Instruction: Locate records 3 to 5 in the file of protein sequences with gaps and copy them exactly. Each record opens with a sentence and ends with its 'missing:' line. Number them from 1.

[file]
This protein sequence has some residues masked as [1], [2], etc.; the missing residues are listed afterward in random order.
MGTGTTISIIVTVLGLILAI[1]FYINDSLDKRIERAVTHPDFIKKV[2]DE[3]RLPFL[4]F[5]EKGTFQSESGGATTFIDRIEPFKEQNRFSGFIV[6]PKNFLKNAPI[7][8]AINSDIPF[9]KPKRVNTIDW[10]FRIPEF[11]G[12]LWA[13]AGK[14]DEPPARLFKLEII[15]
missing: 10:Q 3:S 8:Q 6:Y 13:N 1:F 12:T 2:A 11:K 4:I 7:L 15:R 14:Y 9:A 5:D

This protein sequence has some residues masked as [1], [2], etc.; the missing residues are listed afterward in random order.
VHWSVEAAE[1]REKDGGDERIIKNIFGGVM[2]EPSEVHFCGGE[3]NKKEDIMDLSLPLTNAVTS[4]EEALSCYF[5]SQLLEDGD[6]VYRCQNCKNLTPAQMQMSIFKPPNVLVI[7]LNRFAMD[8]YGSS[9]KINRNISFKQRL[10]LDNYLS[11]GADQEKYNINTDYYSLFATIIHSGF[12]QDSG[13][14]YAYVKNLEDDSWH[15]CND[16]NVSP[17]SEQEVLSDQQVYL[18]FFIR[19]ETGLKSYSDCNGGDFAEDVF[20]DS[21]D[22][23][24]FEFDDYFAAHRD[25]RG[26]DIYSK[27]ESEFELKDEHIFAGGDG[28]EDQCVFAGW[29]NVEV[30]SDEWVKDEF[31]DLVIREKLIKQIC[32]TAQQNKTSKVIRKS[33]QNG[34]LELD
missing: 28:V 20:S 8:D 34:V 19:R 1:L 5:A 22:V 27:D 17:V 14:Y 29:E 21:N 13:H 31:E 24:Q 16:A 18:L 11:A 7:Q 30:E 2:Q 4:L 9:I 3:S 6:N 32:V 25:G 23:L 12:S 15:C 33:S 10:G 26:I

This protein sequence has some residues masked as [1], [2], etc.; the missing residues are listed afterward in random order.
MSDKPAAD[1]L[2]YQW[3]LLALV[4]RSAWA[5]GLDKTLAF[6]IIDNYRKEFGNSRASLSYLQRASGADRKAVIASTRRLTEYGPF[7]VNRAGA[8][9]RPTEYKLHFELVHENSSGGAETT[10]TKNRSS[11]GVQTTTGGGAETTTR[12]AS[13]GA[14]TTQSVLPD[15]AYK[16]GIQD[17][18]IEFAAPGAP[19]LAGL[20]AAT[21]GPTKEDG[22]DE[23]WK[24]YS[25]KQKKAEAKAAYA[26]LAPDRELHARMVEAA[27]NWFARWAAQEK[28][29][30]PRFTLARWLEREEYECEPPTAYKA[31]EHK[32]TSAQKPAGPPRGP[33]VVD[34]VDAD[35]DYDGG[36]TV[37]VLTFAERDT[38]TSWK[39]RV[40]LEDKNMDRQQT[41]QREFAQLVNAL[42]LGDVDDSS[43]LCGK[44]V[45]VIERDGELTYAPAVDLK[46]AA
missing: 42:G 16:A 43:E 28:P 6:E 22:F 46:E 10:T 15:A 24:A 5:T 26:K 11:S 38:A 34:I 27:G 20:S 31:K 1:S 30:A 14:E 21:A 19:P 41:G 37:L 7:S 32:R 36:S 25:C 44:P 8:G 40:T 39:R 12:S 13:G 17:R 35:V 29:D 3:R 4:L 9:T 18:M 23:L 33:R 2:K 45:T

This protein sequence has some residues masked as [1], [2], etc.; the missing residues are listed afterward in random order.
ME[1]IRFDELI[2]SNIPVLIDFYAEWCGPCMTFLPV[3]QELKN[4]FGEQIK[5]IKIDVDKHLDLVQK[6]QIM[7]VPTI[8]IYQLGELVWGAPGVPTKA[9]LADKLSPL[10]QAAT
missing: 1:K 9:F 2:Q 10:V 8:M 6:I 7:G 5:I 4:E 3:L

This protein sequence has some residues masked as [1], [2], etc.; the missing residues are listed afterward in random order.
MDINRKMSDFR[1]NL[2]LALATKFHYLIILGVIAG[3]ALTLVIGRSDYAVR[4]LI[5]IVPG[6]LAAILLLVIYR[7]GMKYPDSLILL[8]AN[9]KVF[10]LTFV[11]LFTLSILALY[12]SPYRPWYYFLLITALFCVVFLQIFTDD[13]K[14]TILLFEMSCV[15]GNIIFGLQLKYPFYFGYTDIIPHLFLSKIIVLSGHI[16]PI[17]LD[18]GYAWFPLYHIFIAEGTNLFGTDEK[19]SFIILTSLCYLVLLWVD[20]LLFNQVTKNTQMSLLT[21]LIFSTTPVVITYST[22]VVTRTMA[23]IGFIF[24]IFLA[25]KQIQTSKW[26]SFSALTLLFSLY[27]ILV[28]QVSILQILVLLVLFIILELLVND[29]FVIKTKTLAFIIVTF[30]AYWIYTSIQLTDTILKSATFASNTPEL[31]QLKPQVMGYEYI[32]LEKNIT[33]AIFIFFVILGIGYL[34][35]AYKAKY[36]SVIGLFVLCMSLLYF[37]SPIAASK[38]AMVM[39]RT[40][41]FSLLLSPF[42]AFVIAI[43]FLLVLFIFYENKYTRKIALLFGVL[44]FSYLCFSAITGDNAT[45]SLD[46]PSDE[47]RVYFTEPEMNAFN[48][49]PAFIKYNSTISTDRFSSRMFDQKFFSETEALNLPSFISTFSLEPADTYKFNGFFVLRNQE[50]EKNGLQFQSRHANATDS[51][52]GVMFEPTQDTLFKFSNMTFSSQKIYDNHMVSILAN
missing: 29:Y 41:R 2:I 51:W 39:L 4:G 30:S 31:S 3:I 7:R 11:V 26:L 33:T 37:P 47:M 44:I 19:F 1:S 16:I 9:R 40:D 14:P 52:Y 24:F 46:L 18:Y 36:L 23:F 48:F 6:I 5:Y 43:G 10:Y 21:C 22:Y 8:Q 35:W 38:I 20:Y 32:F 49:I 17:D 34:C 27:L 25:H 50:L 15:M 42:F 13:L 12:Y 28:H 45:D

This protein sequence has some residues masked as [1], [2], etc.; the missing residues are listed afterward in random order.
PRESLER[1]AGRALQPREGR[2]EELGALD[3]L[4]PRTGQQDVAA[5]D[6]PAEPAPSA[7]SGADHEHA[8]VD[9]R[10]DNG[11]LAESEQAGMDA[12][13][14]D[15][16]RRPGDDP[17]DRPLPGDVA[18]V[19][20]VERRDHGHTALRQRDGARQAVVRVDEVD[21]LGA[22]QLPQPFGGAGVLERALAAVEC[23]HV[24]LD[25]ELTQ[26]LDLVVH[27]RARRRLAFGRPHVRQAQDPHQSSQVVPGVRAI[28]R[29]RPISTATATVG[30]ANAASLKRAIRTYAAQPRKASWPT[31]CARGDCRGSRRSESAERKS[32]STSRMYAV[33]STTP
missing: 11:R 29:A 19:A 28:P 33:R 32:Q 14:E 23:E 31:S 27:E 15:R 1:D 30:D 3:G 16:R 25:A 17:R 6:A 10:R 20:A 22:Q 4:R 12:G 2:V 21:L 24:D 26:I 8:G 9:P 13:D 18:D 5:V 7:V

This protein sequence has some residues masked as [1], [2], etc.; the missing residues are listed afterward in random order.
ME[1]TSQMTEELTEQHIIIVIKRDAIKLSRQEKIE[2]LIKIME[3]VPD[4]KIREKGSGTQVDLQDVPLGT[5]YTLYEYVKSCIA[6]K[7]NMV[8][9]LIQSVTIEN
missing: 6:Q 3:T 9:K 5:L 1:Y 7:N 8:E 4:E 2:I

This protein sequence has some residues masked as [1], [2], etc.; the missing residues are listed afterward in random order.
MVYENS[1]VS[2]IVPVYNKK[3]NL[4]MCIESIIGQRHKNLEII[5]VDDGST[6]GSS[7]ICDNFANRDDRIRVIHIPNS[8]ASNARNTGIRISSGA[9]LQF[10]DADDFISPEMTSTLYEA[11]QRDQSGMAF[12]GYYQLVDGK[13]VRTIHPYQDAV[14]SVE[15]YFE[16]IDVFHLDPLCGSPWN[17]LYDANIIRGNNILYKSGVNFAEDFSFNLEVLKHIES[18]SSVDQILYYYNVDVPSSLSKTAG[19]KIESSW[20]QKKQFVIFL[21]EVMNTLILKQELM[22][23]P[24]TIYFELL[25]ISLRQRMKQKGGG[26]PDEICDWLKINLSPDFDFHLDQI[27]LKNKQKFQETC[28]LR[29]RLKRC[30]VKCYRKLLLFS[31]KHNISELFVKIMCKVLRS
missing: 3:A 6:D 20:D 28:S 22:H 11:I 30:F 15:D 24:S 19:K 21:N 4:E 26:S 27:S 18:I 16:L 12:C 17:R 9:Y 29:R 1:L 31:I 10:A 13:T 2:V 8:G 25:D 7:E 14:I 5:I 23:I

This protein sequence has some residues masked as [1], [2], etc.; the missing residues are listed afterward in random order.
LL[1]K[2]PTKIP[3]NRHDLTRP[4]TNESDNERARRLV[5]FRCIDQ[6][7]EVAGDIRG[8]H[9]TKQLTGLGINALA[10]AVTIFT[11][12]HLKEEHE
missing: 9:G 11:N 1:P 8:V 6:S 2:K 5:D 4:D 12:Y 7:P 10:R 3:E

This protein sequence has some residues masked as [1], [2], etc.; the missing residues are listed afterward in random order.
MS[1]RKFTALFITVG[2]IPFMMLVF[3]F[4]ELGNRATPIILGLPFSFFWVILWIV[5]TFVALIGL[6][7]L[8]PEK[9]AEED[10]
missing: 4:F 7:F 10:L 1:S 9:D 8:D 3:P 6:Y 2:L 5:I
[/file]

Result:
This protein sequence has some residues masked as [1], [2], etc.; the missing residues are listed afterward in random order.
MSDKPAAD[1]L[2]YQW[3]LLALV[4]RSAWA[5]GLDKTLAF[6]IIDNYRKEFGNSRASLSYLQRASGADRKAVIASTRRLTEYGPF[7]VNRAGA[8][9]RPTEYKLHFELVHENSSGGAETT[10]TKNRSS[11]GVQTTTGGGAETTTR[12]AS[13]GA[14]TTQSVLPD[15]AYK[16]GIQD[17][18]IEFAAPGAP[19]LAGL[20]AAT[21]GPTKEDG[22]DE[23]WK[24]YS[25]KQKKAEAKAAYA[26]LAPDRELHARMVEAA[27]NWFARWAAQEK[28][29][30]PRFTLARWLEREEYECEPPTAYKA[31]EHK[32]TSAQKPAGPPRGP[33]VVD[34]VDAD[35]DYDGG[36]TV[37]VLTFAERDT[38]TSWK[39]RV[40]LEDKNMDRQQT[41]QREFAQLVNAL[42]LGDVDDSS[43]LCGK[44]V[45]VIERDGELTYAPAVDLK[46]AA
missing: 42:G 16:A 43:E 28:P 6:E 22:F 46:E 10:T 15:A 24:A 5:T 26:K 11:S 38:A 34:I 27:G 20:S 31:K 1:S 30:A 14:E 21:A 19:P 41:G 37:L 7:S 32:R 36:S 25:C 44:P 8:G 40:T 39:R 12:S 13:G 17:R 35:V 29:D 3:R 4:L 9:T 18:M 23:L 33:R 2:K 45:T

This protein sequence has some residues masked as [1], [2], etc.; the missing residues are listed afterward in random order.
ME[1]IRFDELI[2]SNIPVLIDFYAEWCGPCMTFLPV[3]QELKN[4]FGEQIK[5]IKIDVDKHLDLVQK[6]QIM[7]VPTI[8]IYQLGELVWGAPGVPTKA[9]LADKLSPL[10]QAAT
missing: 1:K 9:F 2:Q 10:V 8:M 6:I 7:G 5:I 4:E 3:L

This protein sequence has some residues masked as [1], [2], etc.; the missing residues are listed afterward in random order.
MDINRKMSDFR[1]NL[2]LALATKFHYLIILGVIAG[3]ALTLVIGRSDYAVR[4]LI[5]IVPG[6]LAAILLLVIYR[7]GMKYPDSLILL[8]AN[9]KVF[10]LTFV[11]LFTLSILALY[12]SPYRPWYYFLLITALFCVVFLQIFTDD[13]K[14]TILLFEMSCV[15]GNIIFGLQLKYPFYFGYTDIIPHLFLSKIIVLSGHI[16]PI[17]LD[18]GYAWFPLYHIFIAEGTNLFGTDEK[19]SFIILTSLCYLVLLWVD[20]LLFNQVTKNTQMSLLT[21]LIFSTTPVVITYST[22]VVTRTMA[23]IGFIF[24]IFLA[25]KQIQTSKW[26]SFSALTLLFSLY[27]ILV[28]QVSILQILVLLVLFIILELLVND[29]FVIKTKTLAFIIVTF[30]AYWIYTSIQLTDTILKSATFASNTPEL[31]QLKPQVMGYEYI[32]LEKNIT[33]AIFIFFVILGIGYL[34][35]AYKAKY[36]SVIGLFVLCMSLLYF[37]SPIAASK[38]AMVM[39]RT[40][41]FSLLLSPF[42]AFVIAI[43]FLLVLFIFYENKYTRKIALLFGVL[44]FSYLCFSAITGDNAT[45]SLD[46]PSDE[47]RVYFTEPEMNAFN[48][49]PAFIKYNSTISTDRFSSRMFDQKFFSETEALNLPSFISTFSLEPADTYKFNGFFVLRNQE[50]EKNGLQFQSRHANATDS[51][52]GVMFEPTQDTLFKFSNMTFSSQKIYDNHMVSILAN
missing: 29:Y 41:R 2:I 51:W 39:L 4:G 30:S 31:S 3:I 7:R 11:V 26:L 33:T 37:P 47:M 44:I 19:F 1:S 16:I 9:R 40:D 14:P 52:Y 24:F 46:L 18:Y 36:L 23:F 48:F 6:I 5:Y 43:G 10:Y 21:C 22:Y 8:Q 35:W 38:I 20:Y 32:F 49:I 17:D 34:C 27:L 25:H 50:L 15:M 42:F 13:L 12:Y 28:H 45:D